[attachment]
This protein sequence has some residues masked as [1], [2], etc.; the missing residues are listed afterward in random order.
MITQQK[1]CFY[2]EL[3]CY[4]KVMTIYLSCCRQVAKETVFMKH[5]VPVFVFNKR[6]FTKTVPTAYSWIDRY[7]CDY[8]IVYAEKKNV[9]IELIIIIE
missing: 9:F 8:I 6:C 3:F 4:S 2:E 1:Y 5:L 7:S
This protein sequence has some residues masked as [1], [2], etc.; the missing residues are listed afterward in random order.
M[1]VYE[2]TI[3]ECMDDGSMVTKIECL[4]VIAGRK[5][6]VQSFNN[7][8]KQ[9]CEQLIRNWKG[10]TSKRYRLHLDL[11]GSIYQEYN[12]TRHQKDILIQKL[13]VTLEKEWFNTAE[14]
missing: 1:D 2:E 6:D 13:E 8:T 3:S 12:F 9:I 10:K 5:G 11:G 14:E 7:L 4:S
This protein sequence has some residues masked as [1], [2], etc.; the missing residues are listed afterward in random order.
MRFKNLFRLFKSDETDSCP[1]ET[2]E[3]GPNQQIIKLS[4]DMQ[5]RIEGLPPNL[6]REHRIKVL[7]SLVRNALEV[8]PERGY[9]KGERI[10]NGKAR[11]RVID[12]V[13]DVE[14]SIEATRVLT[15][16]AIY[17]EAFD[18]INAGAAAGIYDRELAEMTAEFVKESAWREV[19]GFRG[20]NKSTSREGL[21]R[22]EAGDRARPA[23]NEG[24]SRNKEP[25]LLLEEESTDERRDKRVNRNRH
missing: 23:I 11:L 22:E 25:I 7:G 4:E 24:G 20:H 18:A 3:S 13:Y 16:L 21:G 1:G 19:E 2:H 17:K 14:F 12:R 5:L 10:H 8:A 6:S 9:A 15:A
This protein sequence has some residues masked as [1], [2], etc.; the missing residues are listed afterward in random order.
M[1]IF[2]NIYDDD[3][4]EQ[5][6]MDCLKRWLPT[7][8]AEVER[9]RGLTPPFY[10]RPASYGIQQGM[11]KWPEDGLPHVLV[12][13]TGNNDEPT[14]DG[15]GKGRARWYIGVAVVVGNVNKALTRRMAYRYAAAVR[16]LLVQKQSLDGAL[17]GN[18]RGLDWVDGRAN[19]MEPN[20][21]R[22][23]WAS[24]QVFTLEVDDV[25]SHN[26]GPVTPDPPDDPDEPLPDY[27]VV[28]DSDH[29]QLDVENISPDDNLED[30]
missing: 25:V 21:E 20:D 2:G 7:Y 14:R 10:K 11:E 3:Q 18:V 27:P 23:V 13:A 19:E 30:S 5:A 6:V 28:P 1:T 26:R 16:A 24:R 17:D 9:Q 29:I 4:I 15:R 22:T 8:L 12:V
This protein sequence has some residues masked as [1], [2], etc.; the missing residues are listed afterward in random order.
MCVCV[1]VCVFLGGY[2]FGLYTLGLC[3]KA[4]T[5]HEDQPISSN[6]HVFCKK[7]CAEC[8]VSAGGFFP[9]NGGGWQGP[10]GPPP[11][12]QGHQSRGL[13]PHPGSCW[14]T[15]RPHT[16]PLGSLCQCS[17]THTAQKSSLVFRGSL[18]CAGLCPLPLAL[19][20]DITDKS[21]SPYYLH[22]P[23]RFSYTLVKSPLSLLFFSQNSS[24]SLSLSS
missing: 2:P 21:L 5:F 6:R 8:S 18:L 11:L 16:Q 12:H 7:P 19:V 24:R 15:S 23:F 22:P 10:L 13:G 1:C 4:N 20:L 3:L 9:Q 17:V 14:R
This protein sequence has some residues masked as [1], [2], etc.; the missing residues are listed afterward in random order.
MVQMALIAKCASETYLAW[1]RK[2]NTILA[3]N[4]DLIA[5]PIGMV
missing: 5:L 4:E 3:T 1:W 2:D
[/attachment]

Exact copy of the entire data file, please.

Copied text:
This protein sequence has some residues masked as [1], [2], etc.; the missing residues are listed afterward in random order.
MITQQK[1]CFY[2]EL[3]CY[4]KVMTIYLSCCRQVAKETVFMKH[5]VPVFVFNKR[6]FTKTVPTAYSWIDRY[7]CDY[8]IVYAEKKNV[9]IELIIIIE
missing: 9:F 8:I 6:C 3:F 4:S 2:E 1:Y 5:L 7:S
This protein sequence has some residues masked as [1], [2], etc.; the missing residues are listed afterward in random order.
M[1]VYE[2]TI[3]ECMDDGSMVTKIECL[4]VIAGRK[5][6]VQSFNN[7][8]KQ[9]CEQLIRNWKG[10]TSKRYRLHLDL[11]GSIYQEYN[12]TRHQKDILIQKL[13]VTLEKEWFNTAE[14]
missing: 1:D 2:E 6:D 13:E 8:T 3:S 12:F 9:I 10:K 5:G 11:G 14:E 7:L 4:S
This protein sequence has some residues masked as [1], [2], etc.; the missing residues are listed afterward in random order.
MRFKNLFRLFKSDETDSCP[1]ET[2]E[3]GPNQQIIKLS[4]DMQ[5]RIEGLPPNL[6]REHRIKVL[7]SLVRNALEV[8]PERGY[9]KGERI[10]NGKAR[11]RVID[12]V[13]DVE[14]SIEATRVLT[15][16]AIY[17]EAFD[18]INAGAAAGIYDRELAEMTAEFVKESAWREV[19]GFRG[20]NKSTSREGL[21]R[22]EAGDRARPA[23]NEG[24]SRNKEP[25]LLLEEESTDERRDKRVNRNRH
missing: 23:I 11:L 22:E 25:I 7:G 4:E 24:G 20:H 18:A 3:S 13:Y 16:L 21:G 1:G 19:E 2:H 17:K 14:F 12:R 5:L 10:H 8:A 6:S 9:A 15:A
This protein sequence has some residues masked as [1], [2], etc.; the missing residues are listed afterward in random order.
M[1]IF[2]NIYDDD[3][4]EQ[5][6]MDCLKRWLPT[7][8]AEVER[9]RGLTPPFY[10]RPASYGIQQGM[11]KWPEDGLPHVLV[12][13]TGNNDEPT[14]DG[15]GKGRARWYIGVAVVVGNVNKALTRRMAYRYAAAVR[16]LLVQKQSLDGAL[17]GN[18]RGLDWVDGRAN[19]MEPN[20][21]R[22][23]WAS[24]QVFTLEVDDV[25]SHN[26]GPVTPDPPDDPDEPLPDY[27]VV[28]DSDH[29]QLDVENISPDDNLED[30]
missing: 25:V 21:E 20:D 2:G 7:Y 14:R 10:K 11:E 3:Q 18:V 27:P 23:V 13:A 19:E 30:S 5:A 6:V 28:P 1:T 26:R 16:A 24:R 17:D 9:Q 29:I 4:I 15:R 22:T 8:L 12:V
This protein sequence has some residues masked as [1], [2], etc.; the missing residues are listed afterward in random order.
MCVCV[1]VCVFLGGY[2]FGLYTLGLC[3]KA[4]T[5]HEDQPISSN[6]HVFCKK[7]CAEC[8]VSAGGFFP[9]NGGGWQGP[10]GPPP[11][12]QGHQSRGL[13]PHPGSCW[14]T[15]RPHT[16]PLGSLCQCS[17]THTAQKSSLVFRGSL[18]CAGLCPLPLAL[19][20]DITDKS[21]SPYYLH[22]P[23]RFSYTLVKSPLSLLFFSQNSS[24]SLSLSS
missing: 2:P 21:L 5:F 6:R 8:S 18:L 11:L 16:Q 12:H 7:P 19:V 24:R 15:S 23:F 22:P 10:L 13:G 1:C 4:N 20:L 3:L 9:Q 17:V 14:R
This protein sequence has some residues masked as [1], [2], etc.; the missing residues are listed afterward in random order.
MVQMALIAKCASETYLAW[1]RK[2]NTILA[3]N[4]DLIA[5]PIGMV
missing: 5:L 4:E 3:T 1:W 2:D